The event, however, set in motion additional natural phenomena that would cause the most critical challenge to plant safety functions. As a result of the seismic event, several tsunamis inundated the station starting at 1527 JST (41 minutes after the earthquake). By 55 minutes after the earthquake, the inundation of the plant by these tsunamis was so severe that a loss of all alternating current (ac) power occurred at Unit 1, Unit 2, Unit 3, and 1F4. The flooding also resulted in all direct current (dc) power being lost at Unit 1 and Unit 2. Some dc power sources survived at Unit 3. Of the five EDGs at Units 5 and 6, one air- cooled EDG for Unit 6 survived. This EDG was later used to supply power to Unit 5.

    Without power, critical safety functions were either lost or significantly impaired. The loss of power together with the severity of the aftershocks and risks of tsunamis restricted the initial response to the accident. The seismic events and tsunami surges significantly damaged roads and associated infrastructure on and around the site. This made it nearly impossible, in the hours after the tsunami arrived, to supplement each unit’s capabilities to cope with the challenge to critical safety functions caused by the loss of power.

    The need for rapid response to restore or maintain critical safety functions was most pressing at the three units operating at the time of the seismic event (Unit 1, Unit 2, and Unit 3). With the Unit 1 and Unit 2 control room and associated reactor buildings in darkness and operators at Unit 3 attempting to maintain core cooling with limited battery power, the capability to identify and maintain the condition of the reactor cores was severely compromised. Because of limited means to cope with the most severe challenge to a nuclear power plant’s critical safety functions, the conditions at Unit 1, Unit 2, and Unit 3 worsened over the hours and days following the initial seismic event.

    The extreme temperatures and pressures that had developed inside the respective containments resulted in a partial loss of containment function. Fission products and flammable gases that had evolved during the degradation of the Unit 1, Unit 2, and Unit 3 reactor cores were released from the containment into adjacent structures. Severe damage occurred at the site as a result of combustion of the flammable gases inside reactor buildings, and off-site radiological releases occurred before the condition of the three severely damaged reactor cores could be stabilized. The valiant efforts of operators at the Fukushima Daiichi plant to restore cooling to the cores eventually stabilized conditions at the site over the ensuing weeks.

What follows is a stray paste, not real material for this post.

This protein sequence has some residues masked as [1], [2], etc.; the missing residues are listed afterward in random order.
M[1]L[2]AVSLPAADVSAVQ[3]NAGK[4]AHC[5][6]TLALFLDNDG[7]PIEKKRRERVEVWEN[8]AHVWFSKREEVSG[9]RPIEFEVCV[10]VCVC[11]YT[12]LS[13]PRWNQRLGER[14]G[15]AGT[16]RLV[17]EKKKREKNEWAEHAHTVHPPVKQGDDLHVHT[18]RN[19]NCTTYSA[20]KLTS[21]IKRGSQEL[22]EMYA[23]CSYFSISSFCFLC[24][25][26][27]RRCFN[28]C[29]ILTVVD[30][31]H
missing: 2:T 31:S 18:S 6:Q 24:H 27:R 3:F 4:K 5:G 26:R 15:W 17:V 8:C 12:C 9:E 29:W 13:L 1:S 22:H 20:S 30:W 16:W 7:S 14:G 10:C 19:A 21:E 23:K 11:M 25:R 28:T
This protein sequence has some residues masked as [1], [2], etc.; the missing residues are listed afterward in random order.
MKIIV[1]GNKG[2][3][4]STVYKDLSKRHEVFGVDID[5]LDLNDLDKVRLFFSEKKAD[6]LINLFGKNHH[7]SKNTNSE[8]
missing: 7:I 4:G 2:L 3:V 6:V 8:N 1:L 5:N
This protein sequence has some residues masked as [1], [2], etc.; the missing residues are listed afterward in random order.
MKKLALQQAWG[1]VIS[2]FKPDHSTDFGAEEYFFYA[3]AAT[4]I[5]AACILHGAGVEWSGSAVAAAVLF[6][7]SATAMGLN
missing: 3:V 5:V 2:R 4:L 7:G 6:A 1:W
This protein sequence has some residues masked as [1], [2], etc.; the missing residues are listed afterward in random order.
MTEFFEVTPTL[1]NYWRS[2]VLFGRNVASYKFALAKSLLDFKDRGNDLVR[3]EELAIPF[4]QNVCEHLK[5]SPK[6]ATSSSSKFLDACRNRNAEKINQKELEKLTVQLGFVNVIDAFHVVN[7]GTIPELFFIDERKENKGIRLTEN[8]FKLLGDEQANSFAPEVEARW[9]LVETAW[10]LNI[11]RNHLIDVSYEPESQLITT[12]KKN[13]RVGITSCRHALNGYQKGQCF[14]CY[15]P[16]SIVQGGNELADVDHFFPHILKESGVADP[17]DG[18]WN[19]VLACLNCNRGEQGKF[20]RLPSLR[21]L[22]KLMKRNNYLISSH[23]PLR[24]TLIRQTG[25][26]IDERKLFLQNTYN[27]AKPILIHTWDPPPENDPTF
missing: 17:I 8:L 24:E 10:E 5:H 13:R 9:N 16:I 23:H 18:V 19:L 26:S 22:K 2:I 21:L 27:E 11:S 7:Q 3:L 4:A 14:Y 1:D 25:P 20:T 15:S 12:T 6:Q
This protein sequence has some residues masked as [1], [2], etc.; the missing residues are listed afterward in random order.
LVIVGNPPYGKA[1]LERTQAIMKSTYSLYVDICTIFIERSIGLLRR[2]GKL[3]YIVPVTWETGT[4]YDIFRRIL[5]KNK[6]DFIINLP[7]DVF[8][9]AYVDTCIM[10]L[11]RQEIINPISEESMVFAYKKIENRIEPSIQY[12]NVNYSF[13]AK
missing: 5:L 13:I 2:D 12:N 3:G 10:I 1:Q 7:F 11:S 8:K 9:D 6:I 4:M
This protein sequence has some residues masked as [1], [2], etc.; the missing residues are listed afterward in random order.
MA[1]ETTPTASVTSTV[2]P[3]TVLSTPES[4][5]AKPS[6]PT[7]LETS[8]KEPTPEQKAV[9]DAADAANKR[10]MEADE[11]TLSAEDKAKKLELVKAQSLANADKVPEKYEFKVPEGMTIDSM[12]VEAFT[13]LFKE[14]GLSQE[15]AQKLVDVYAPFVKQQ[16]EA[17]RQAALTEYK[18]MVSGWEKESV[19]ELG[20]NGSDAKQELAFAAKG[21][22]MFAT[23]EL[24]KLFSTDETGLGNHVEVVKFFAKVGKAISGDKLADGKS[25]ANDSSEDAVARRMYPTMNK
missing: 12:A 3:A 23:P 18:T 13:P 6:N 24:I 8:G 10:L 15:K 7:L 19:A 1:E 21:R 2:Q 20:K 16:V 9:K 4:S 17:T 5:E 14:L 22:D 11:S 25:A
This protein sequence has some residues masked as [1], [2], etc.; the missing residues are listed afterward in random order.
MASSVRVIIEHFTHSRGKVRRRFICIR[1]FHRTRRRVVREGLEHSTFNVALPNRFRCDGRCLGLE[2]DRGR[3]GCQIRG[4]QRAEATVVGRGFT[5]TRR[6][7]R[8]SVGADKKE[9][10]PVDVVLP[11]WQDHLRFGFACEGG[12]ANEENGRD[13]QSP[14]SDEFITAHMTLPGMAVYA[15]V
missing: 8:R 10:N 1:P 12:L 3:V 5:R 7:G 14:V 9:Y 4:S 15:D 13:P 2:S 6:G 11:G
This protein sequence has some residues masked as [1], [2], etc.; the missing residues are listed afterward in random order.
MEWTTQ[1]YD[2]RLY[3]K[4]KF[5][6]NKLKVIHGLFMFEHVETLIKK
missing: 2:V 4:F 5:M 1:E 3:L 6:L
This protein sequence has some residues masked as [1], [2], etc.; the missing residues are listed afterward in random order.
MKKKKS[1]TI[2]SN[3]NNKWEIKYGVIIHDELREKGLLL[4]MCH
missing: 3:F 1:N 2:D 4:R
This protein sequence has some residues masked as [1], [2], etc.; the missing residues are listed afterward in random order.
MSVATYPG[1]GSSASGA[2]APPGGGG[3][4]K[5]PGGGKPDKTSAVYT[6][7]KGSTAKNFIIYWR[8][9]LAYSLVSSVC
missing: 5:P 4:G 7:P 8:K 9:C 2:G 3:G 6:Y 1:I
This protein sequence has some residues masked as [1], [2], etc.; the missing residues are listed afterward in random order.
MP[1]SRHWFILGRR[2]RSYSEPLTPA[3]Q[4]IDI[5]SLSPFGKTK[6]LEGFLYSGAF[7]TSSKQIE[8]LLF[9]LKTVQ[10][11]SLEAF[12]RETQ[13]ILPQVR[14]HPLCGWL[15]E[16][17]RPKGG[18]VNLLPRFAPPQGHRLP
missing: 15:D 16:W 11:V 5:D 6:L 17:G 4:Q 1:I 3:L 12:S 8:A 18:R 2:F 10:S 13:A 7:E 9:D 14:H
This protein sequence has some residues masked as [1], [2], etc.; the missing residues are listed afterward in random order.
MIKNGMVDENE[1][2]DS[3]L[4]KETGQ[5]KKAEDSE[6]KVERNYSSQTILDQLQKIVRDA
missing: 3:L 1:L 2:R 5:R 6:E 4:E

The subsequent discussion of severe accident progression at Fukushima Daiichi Units 1, 2 and 3 is based on analytical investigations using the MAAP5, Version 5.02, computer code. This study is based on, and extends the work, from the first phase of the Fukushima Technical Evaluation [1]. The reported analysis identifies key features of core melt progression, containment response and the development of reactor building flammability. It should be noted that discussion of reactor building atmospheric conditions is not provided for Unit 2. The open blowout panel on the refuel floor of the Unit 2 reactor building would have prevented the development of flammable conditions inside the reactor building. Therefore, unlike the Units 1 and 3 reactor buildings, flammable gas combustion did not occur at Unit 2. The reactor building response at Unit 2, therefore, does not provide a meaningful signature of its accident progression.

    7072NURETH-16, Chicago, IL, August 30-September 4, 2015 7072NURETH-16, Chicago, IL, August 30-September 4, 2015

  • 2. MAAP5 MODEL FOR FUKUSHIMA DAIICHI ANALYSIS This section describes the MAAP5 models developed to represent the Fukushima Daiichi plant, including the reactors, containments and reactor buildings. The overall nodalization scheme adopted is the same for Units 1, 2 and 3. Identical containment and reactor building models are used for Units 2 and 3—these units are essentially the same from the perspective of a lumped volume approximation for the containment and reactor building. However, the Unit 1 model is distinct from the Units 2 and 3 models. This is due to the differences in volume between these units.


    3.1 Core Damage Progression Following the earthquake on March 11, 2011, the Isolation Condenser (IC) became the primary means of removing decay heat generated within the Unit 1 reactor core. The IC is a heat exchanger that helps cool the reactor system while isolating it from the outside environment. Following the seismic event, electrical power was available to operators to control the IC. The IC Train B was initially operated but was taken out of service because of concerns over the observed rapid cooldown rate exceeding operating procedures (i.e., in